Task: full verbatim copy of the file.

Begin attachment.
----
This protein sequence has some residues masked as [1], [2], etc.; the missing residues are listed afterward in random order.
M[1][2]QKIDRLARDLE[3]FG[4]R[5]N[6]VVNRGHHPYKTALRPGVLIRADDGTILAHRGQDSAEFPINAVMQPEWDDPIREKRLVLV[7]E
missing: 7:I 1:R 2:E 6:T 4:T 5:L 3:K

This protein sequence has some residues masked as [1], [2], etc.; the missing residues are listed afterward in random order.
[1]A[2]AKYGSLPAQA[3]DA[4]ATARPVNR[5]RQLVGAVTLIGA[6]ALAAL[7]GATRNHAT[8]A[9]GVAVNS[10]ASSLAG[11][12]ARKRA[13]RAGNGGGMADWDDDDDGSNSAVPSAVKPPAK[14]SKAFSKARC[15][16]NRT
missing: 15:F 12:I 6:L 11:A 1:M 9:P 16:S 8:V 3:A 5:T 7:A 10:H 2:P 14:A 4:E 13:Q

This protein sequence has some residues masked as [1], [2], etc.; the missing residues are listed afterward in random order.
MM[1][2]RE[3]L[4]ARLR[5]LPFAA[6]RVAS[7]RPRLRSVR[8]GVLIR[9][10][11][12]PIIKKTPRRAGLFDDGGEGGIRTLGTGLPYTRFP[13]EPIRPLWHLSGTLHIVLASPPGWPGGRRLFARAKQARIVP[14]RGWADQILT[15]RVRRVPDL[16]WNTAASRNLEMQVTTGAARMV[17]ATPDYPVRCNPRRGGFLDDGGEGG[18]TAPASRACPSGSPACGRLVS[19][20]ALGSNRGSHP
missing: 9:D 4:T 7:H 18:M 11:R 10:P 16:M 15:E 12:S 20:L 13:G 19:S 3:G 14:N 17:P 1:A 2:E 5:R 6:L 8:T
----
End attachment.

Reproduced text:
This protein sequence has some residues masked as [1], [2], etc.; the missing residues are listed afterward in random order.
M[1][2]QKIDRLARDLE[3]FG[4]R[5]N[6]VVNRGHHPYKTALRPGVLIRADDGTILAHRGQDSAEFPINAVMQPEWDDPIREKRLVLV[7]E
missing: 7:I 1:R 2:E 6:T 4:T 5:L 3:K

This protein sequence has some residues masked as [1], [2], etc.; the missing residues are listed afterward in random order.
[1]A[2]AKYGSLPAQA[3]DA[4]ATARPVNR[5]RQLVGAVTLIGA[6]ALAAL[7]GATRNHAT[8]A[9]GVAVNS[10]ASSLAG[11][12]ARKRA[13]RAGNGGGMADWDDDDDGSNSAVPSAVKPPAK[14]SKAFSKARC[15][16]NRT
missing: 15:F 12:I 6:L 11:A 1:M 9:P 16:S 8:V 3:A 5:T 7:A 10:H 2:P 14:A 4:E 13:Q

This protein sequence has some residues masked as [1], [2], etc.; the missing residues are listed afterward in random order.
MM[1][2]RE[3]L[4]ARLR[5]LPFAA[6]RVAS[7]RPRLRSVR[8]GVLIR[9][10][11][12]PIIKKTPRRAGLFDDGGEGGIRTLGTGLPYTRFP[13]EPIRPLWHLSGTLHIVLASPPGWPGGRRLFARAKQARIVP[14]RGWADQILT[15]RVRRVPDL[16]WNTAASRNLEMQVTTGAARMV[17]ATPDYPVRCNPRRGGFLDDGGEGG[18]TAPASRACPSGSPACGRLVS[19][20]ALGSNRGSHP
missing: 9:D 4:T 7:H 18:M 11:R 10:P 16:M 15:E 12:S 20:L 13:G 19:S 3:G 14:N 17:P 1:A 2:E 5:R 6:L 8:T